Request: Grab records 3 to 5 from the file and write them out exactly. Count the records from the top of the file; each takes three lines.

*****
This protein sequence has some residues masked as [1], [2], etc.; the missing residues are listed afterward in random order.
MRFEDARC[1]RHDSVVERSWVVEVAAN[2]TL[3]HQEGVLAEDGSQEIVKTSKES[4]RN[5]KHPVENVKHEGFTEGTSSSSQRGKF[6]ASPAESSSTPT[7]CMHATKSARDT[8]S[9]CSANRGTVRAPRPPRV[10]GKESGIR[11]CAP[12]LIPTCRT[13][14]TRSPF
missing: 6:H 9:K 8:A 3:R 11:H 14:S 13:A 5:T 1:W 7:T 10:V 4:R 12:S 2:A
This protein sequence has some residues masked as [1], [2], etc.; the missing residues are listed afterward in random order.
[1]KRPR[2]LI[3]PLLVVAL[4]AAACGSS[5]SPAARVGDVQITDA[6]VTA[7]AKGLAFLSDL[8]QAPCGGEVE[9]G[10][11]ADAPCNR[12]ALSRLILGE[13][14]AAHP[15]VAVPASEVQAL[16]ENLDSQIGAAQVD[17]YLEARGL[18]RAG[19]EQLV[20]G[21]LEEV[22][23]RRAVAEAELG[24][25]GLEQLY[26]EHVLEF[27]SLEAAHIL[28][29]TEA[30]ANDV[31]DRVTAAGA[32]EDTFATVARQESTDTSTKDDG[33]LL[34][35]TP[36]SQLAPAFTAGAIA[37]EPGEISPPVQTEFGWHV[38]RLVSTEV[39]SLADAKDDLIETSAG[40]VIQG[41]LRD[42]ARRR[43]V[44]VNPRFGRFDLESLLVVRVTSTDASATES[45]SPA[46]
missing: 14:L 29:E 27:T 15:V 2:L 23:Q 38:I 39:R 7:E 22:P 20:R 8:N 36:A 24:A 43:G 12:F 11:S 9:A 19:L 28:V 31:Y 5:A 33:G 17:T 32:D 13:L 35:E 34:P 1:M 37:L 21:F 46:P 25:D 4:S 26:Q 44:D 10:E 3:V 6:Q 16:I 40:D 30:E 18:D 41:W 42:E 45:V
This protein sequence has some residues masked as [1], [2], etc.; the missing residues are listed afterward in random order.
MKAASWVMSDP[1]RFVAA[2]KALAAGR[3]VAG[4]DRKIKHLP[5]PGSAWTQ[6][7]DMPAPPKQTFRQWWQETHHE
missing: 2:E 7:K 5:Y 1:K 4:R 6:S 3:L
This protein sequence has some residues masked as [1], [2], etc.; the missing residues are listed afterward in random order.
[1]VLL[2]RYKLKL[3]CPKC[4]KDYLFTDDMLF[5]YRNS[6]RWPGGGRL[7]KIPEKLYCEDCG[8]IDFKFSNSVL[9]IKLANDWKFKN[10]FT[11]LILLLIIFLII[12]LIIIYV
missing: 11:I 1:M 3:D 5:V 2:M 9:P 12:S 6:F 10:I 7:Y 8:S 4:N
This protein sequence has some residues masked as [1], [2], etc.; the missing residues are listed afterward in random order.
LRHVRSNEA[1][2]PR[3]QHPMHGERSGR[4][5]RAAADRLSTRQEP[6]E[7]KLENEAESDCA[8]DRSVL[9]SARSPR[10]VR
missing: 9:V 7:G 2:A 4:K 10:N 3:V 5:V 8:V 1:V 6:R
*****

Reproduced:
This protein sequence has some residues masked as [1], [2], etc.; the missing residues are listed afterward in random order.
MKAASWVMSDP[1]RFVAA[2]KALAAGR[3]VAG[4]DRKIKHLP[5]PGSAWTQ[6][7]DMPAPPKQTFRQWWQETHHE
missing: 2:E 7:K 5:Y 1:K 4:R 6:S 3:L
This protein sequence has some residues masked as [1], [2], etc.; the missing residues are listed afterward in random order.
[1]VLL[2]RYKLKL[3]CPKC[4]KDYLFTDDMLF[5]YRNS[6]RWPGGGRL[7]KIPEKLYCEDCG[8]IDFKFSNSVL[9]IKLANDWKFKN[10]FT[11]LILLLIIFLII[12]LIIIYV
missing: 11:I 1:M 3:D 5:V 2:M 9:P 12:S 6:F 10:I 7:Y 8:S 4:N
This protein sequence has some residues masked as [1], [2], etc.; the missing residues are listed afterward in random order.
LRHVRSNEA[1][2]PR[3]QHPMHGERSGR[4][5]RAAADRLSTRQEP[6]E[7]KLENEAESDCA[8]DRSVL[9]SARSPR[10]VR
missing: 9:V 7:G 2:A 4:K 10:N 3:V 5:V 8:V 1:V 6:R